Ogier went into the event ending Power Stage trailing Mikkelsen by 3 seconds and the Norwegian looked like he had the edge until he touched a snow bank and went off. That cost him 30 seconds, as well as what would have been his maiden WRC win.
“I did everything I could in there,” Ogier told the official WRC site at the finish of the 15.87km Varmullsasen 2 test.
“This is a crazy one! I had to push and went flat-out.”
“What a win!” Ogier added after news of Mikkelsen’s error came in. “I’m really, really proud of this one. I was faster that everybody this weekend but my starting position was so bad. It is an incredible finish to an incredible rally.
“It is a happy ending.”
Ogier led from SS2 on Friday, winning three of the four tests on the opening loop, to build a 9.1s lead. However, the repeats did not go well and when he went off in SS9 and lost around 30s, he dropped back to fourth.
On Saturday morning, the Frenchman closed back up, thanks to three more stage wins and a spin by Mikkelsen in SS14, which left the two split by just 1.7s. Again though, he lost out on the second runs and was hindered by his road position. That allowed Neuville to steal the limelight and after saving two fresh tyres for SS18, it was the Belgian that concluded day two on top, 1.5s up on Mikkelsen and 9.6s up on Ogier.
Intercom problems in the first test on Sunday though dropped the Hyundai driver back and when Mikkelsen spun in SS21, Ogier finished up back on top, taking the victory and the Power Stage win.
“We gave it all in this last one, but we cut a bank and got stuck,” Mikkelsen lamented. “We tried, that is the main thing. Hopefully we will have more luck next time.”
Meanwhile, Neuville ended up splitting the two Volkswagen’s, finishing 6.4s off Ogier and 33.4s up on Mikkelsen.
“I was at the maximum [in that final test]. I took some big risks,” Neuville commented. “Everything went well this weekend though and I am very happy. It is a bit of a wake-up call for the team and hopefully I can be in this position more often now.”
Behind, M-Sport’s Ott Tanak was fourth, more than 1.5 minutes further back, after a calculated drive in his Fiesta RS WRC.
“I am really happy. We struggled a bit at the beginning of the rally, but we finished in quite a strong position in the end,” Tanak remarked. “It is good for the future. If we have a couple more rallies like this, we can then push a bit more.”
Hyundai’s Hayden Paddon rounded out the top six, while Elfyn Evans hung on to beat Kris Meeke to seventh after the Ulsterman spun and lost about 10-15s in SS21.
”I lost fourth gear and the rear came out and touched the snow bank and spun me around,” Meeke explained. “An unfortunate mistake but that is how it is.”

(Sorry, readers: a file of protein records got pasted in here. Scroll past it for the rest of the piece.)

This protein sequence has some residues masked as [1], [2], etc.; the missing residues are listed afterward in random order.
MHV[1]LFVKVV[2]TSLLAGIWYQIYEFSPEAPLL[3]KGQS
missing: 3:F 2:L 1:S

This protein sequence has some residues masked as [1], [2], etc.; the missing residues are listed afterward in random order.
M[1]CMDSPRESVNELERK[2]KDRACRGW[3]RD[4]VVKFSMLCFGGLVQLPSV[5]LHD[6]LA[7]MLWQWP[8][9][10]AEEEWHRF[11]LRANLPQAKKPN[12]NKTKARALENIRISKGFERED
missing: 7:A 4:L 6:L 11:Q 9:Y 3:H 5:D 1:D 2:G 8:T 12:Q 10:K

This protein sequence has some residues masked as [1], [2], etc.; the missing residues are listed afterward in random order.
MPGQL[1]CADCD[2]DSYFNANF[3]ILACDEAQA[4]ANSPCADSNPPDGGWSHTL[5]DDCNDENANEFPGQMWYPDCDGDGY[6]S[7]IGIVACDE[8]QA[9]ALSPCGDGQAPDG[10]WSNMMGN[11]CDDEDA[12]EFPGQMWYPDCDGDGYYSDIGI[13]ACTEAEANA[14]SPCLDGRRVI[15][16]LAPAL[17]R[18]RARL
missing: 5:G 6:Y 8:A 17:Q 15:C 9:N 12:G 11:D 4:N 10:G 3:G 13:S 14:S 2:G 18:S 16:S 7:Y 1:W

“It has been eventful and frustrating at times,” Evans added, “but I am happy with my performance and progress. We can be fairly pleased.”
Martin Prokop was next up in P8, the Ford privateer losing two places on the final day after “huge moment” in SS20 that cost him 20-30s.
Yuriy Protasov and Mads Ostberg were ninth and tenth, the latter slipping from fourth to P10 in his DS3 WRC after going off and getting stuck in a snow bank in the opening test on Sunday. He lost 5 minutes as a result, later confirming it was due to a handbrake problem.
“We did a good stage [at the end],” said Ostberg, who was third in the Power Stage, “and for the first time in the whole rally the car is working as it should. I am happy with that but it is disappointing when you see what could have been.”
Kevin Abbring finished just outside the points in P11 on his debut in a WRC car with Hyundai, while Jari-Matti Latvala was 12th and Henning Solberg 13th, both losing out after offs.
Latvala, who was challenging for the win early on, went off in the penultimate test on Friday and haemorrhaged over 8.5 minutes, while Henning got stuck in a snow bank in the first test on Saturday morning.
Of the rest, Robert Kubica took 20th losing time on Friday afternoon when he had to limp through the stages with front-wheel drive only. He also picked up a 5 minute penalty last night when it was discovered that the turbo on his engine exceeded the maximum permitted boost. The Pole, however, was still pleased with his event.
“It was a good rally for us,” he insisted. “This rally I haven’t done any mistakes. Unfortunately we were not able to finish in the points due to the problem [on Friday], but overall I am happy with my performance.”
In WRC2, Jari Ketomaa led from SS2 onwards, eventually coming through to take the class victory by 32.6 seconds. Eyvind Brynildsen was second with Valeriy Gorban third and Yazeed Al-Rajhi fourth.
Pontus Tidemand – who sensationally won the SSS stage on Thursday night in his Fiesta RRC – fought back to finish fifth after an off in SS7.
In terms of retirements, Michal Solowow was the most notable scalp, succumbing in the penultimate test while running 12th in his Fiesta RS WRC.
The World Rally Championship now heads to Mexico in a few weeks time (March 5-8) for the first gravel test of the season.